There are fifty eight National Parks in the United States. One of the most instrumental players in designating open space to the elevation of a National Park was Theodore Roosevelt. Known as the “conservation President” Teddy Roosevelt did more to preserve wild lands in the US than any other president to date. His impact on the National Park system extended beyond his years in office, but as President he signed legislation establishing five new National Parks.
Elect Teddy is about acknowledging the groundbreaking work that Teddy Roosevelt did on behalf of the great outdoors which represents the natural beauty of this magnificent country. Fearing huge land grabs by industrial concerns, President Roosevelt saw early on that it would be necessary to secure our treasured wild lands, and be sure they would be treated with respect.
He assured a safe future for our country’s sprawling back country by signing into effect the Antiquities Act of June 8, 1906. The enactment proclaimed historic landmarks, historic or prehistoric structures along with other objects of scientific interest into federal ownership as national monuments for the preservation of wildlife and the enjoyment of the people. Just in his short tenure in public office, Roosevelt created 18 national monuments, including the Grand Canyon, fifty-one federal bird sanctuaries, 4 national game refuges and more than 100 million acres of national forest.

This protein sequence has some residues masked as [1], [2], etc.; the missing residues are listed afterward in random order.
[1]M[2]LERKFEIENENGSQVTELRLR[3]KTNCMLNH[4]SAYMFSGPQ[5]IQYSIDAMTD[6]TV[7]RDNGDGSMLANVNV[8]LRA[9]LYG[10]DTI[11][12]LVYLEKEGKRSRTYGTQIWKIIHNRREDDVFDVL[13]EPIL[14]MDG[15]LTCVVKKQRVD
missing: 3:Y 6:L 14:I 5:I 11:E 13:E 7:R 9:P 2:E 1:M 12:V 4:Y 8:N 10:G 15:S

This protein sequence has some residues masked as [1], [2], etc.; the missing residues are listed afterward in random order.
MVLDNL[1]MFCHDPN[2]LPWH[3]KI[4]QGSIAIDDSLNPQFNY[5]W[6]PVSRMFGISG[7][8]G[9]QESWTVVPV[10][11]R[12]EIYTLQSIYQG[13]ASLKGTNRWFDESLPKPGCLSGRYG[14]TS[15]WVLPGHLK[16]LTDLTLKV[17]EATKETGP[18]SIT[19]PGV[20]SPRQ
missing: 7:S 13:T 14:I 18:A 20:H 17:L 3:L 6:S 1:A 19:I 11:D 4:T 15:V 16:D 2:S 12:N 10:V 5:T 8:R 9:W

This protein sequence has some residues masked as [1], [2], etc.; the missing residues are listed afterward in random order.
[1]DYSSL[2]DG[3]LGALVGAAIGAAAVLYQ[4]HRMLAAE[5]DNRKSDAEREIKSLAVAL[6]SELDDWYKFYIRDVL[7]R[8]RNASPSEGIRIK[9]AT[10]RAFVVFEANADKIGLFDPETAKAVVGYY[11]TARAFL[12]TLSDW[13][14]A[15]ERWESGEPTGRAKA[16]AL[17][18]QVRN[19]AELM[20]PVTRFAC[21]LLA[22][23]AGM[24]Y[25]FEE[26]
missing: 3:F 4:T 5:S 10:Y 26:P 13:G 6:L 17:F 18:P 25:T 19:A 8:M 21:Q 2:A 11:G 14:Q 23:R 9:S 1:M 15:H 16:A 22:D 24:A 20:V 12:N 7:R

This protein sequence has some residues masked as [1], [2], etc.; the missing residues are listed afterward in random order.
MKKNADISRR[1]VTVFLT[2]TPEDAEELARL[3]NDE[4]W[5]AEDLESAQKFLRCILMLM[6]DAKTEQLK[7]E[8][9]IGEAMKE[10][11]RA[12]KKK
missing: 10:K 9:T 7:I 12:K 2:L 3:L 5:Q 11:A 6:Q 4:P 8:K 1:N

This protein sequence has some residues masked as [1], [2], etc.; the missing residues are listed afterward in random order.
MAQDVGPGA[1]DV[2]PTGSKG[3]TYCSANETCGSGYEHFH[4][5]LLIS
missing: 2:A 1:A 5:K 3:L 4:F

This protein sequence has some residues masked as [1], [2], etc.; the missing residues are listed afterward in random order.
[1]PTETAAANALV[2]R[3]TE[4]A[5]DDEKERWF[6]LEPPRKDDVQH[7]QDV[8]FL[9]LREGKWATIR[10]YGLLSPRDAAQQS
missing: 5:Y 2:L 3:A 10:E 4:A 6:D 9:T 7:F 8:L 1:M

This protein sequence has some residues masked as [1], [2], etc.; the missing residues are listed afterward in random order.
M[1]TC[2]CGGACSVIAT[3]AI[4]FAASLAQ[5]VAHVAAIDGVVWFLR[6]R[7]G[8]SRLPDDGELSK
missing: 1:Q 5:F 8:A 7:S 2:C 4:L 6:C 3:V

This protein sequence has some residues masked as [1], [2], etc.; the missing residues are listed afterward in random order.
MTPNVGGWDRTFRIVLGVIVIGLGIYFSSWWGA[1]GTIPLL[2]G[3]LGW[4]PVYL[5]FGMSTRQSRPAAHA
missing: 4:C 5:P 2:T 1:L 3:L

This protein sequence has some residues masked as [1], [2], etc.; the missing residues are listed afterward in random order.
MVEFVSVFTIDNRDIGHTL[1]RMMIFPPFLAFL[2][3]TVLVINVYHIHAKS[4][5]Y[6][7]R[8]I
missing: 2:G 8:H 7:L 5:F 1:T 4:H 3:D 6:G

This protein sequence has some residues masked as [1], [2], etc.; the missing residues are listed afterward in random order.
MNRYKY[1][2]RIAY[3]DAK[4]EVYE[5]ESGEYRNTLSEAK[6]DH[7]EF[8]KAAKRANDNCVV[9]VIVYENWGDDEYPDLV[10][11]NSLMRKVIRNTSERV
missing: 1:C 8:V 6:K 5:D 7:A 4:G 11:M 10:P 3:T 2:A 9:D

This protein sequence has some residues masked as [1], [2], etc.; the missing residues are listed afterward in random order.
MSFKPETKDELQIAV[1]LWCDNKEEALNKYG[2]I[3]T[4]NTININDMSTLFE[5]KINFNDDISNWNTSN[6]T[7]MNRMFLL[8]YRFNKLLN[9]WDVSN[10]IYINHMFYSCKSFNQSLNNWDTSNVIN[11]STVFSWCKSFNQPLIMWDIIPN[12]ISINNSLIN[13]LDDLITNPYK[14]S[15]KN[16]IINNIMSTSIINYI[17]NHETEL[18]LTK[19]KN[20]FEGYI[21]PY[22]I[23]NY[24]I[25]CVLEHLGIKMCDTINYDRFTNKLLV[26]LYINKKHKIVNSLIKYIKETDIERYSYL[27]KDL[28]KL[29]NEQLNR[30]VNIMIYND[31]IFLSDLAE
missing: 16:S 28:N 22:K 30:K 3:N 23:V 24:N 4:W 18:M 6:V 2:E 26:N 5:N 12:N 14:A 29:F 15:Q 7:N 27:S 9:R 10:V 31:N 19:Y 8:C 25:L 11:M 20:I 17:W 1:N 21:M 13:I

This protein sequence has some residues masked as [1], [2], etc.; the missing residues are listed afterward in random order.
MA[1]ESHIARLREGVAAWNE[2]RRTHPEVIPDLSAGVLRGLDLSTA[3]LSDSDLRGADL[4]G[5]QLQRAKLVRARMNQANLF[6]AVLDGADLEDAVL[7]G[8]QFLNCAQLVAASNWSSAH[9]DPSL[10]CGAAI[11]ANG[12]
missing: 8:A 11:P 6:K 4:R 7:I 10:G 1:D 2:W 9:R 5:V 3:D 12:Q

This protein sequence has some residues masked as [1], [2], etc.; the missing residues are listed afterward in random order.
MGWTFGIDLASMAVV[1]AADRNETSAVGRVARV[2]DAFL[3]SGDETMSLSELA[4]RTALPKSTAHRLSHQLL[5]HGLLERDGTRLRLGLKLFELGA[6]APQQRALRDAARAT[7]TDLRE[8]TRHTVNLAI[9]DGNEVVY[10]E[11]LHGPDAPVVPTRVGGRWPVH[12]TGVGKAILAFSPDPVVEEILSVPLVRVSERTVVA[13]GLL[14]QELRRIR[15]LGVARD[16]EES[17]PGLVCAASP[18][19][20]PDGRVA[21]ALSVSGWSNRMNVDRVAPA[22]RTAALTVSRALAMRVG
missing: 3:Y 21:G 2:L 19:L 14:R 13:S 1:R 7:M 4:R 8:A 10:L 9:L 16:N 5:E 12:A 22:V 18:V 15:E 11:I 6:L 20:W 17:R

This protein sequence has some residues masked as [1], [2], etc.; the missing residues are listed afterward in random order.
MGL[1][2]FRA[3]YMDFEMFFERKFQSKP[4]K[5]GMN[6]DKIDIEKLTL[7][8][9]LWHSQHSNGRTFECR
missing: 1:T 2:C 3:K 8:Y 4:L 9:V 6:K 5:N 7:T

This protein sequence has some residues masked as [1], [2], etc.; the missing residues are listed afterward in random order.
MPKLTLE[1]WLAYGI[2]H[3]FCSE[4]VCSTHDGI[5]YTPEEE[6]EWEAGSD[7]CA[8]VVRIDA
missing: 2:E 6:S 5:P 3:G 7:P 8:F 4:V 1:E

Elect Teddy is about keeping our readers’ attention on the gifts we enjoy because of the work that Theodore Roosevelt accomplished from a passion for Nature. I take my readers on tours of some of the most well known National Parks like Yellowstone, and those which most of you may not of heard of like Kenai Fjords in Alaska.
I also write about our National Park Service and the dedicated men and women who take to heart, the job of care taking and protecting our nation’s gems. Charged with the trust of the land we love, the National Park Service works 24/7. They are armed with knowledge and expertise in all aspects of eco-science. The Park Service System is complex and complete, but depends on the public’s appreciation to do their jobs to the best of their ability.
Thank you for coming to my article site Elect Teddy and thank you for being one of the millions who have supported our National Park System.